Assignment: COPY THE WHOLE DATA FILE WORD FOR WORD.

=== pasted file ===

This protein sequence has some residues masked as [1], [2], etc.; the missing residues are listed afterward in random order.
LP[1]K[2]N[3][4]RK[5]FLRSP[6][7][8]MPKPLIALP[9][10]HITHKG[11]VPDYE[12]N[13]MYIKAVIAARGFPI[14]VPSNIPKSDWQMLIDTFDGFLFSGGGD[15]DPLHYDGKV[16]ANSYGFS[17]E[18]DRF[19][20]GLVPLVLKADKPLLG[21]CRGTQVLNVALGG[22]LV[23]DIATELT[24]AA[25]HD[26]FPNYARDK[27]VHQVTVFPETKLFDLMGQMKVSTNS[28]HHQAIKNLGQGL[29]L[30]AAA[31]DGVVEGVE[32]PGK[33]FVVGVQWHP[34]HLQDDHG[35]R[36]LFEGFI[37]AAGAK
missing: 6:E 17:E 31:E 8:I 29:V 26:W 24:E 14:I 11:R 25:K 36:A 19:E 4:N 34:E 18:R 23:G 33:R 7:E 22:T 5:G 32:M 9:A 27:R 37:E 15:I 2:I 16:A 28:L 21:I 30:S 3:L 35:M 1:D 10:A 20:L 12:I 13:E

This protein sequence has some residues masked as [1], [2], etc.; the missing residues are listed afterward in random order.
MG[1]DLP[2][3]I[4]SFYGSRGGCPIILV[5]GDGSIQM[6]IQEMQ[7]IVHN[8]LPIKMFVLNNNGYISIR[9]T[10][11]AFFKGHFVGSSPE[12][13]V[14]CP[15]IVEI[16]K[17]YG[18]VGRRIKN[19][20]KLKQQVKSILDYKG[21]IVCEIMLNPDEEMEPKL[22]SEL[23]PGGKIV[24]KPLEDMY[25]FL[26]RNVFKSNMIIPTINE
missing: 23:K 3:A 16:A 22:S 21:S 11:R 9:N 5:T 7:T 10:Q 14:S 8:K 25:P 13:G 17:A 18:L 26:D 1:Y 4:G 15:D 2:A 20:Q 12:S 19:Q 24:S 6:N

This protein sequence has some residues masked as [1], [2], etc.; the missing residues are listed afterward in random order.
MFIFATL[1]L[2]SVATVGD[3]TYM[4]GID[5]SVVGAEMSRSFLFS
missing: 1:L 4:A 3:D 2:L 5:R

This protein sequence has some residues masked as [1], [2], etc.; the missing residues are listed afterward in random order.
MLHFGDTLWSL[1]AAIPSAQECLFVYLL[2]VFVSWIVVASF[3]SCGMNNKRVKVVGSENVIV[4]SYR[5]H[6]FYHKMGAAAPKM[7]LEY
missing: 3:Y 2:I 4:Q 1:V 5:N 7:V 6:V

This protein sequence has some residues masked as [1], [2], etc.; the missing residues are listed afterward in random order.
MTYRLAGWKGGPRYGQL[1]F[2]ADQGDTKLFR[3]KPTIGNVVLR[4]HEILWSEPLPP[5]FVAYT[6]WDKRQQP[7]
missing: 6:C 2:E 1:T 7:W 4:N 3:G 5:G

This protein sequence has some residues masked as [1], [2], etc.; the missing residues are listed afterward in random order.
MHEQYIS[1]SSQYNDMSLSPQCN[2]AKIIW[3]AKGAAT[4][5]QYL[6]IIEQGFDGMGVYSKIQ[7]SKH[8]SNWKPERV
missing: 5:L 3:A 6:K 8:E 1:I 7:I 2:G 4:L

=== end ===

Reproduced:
This protein sequence has some residues masked as [1], [2], etc.; the missing residues are listed afterward in random order.
LP[1]K[2]N[3][4]RK[5]FLRSP[6][7][8]MPKPLIALP[9][10]HITHKG[11]VPDYE[12]N[13]MYIKAVIAARGFPI[14]VPSNIPKSDWQMLIDTFDGFLFSGGGD[15]DPLHYDGKV[16]ANSYGFS[17]E[18]DRF[19][20]GLVPLVLKADKPLLG[21]CRGTQVLNVALGG[22]LV[23]DIATELT[24]AA[25]HD[26]FPNYARDK[27]VHQVTVFPETKLFDLMGQMKVSTNS[28]HHQAIKNLGQGL[29]L[30]AAA[31]DGVVEGVE[32]PGK[33]FVVGVQWHP[34]HLQDDHG[35]R[36]LFEGFI[37]AAGAK
missing: 6:E 17:E 31:E 8:I 29:V 26:W 24:E 14:I 11:R 25:K 36:A 19:E 4:N 34:E 18:R 23:G 33:R 7:E 22:T 5:G 32:M 9:A 27:R 37:E 15:I 2:I 16:A 28:L 21:I 30:S 3:L 35:M 1:D 10:A 20:L 12:I 13:E

This protein sequence has some residues masked as [1], [2], etc.; the missing residues are listed afterward in random order.
MG[1]DLP[2][3]I[4]SFYGSRGGCPIILV[5]GDGSIQM[6]IQEMQ[7]IVHN[8]LPIKMFVLNNNGYISIR[9]T[10][11]AFFKGHFVGSSPE[12][13]V[14]CP[15]IVEI[16]K[17]YG[18]VGRRIKN[19][20]KLKQQVKSILDYKG[21]IVCEIMLNPDEEMEPKL[22]SEL[23]PGGKIV[24]KPLEDMY[25]FL[26]RNVFKSNMIIPTINE
missing: 23:K 3:A 16:A 22:S 21:S 11:R 9:N 5:T 7:T 10:Q 14:S 8:K 25:P 13:G 17:A 18:L 26:D 1:Y 4:G 15:D 2:A 20:Q 12:S 19:Q 24:S 6:N

This protein sequence has some residues masked as [1], [2], etc.; the missing residues are listed afterward in random order.
MFIFATL[1]L[2]SVATVGD[3]TYM[4]GID[5]SVVGAEMSRSFLFS
missing: 1:L 4:A 3:D 2:L 5:R

This protein sequence has some residues masked as [1], [2], etc.; the missing residues are listed afterward in random order.
MLHFGDTLWSL[1]AAIPSAQECLFVYLL[2]VFVSWIVVASF[3]SCGMNNKRVKVVGSENVIV[4]SYR[5]H[6]FYHKMGAAAPKM[7]LEY
missing: 3:Y 2:I 4:Q 1:V 5:N 7:V 6:V

This protein sequence has some residues masked as [1], [2], etc.; the missing residues are listed afterward in random order.
MTYRLAGWKGGPRYGQL[1]F[2]ADQGDTKLFR[3]KPTIGNVVLR[4]HEILWSEPLPP[5]FVAYT[6]WDKRQQP[7]
missing: 6:C 2:E 1:T 7:W 4:N 3:G 5:G

This protein sequence has some residues masked as [1], [2], etc.; the missing residues are listed afterward in random order.
MHEQYIS[1]SSQYNDMSLSPQCN[2]AKIIW[3]AKGAAT[4][5]QYL[6]IIEQGFDGMGVYSKIQ[7]SKH[8]SNWKPERV
missing: 5:L 3:A 6:K 8:E 1:I 7:I 2:G 4:L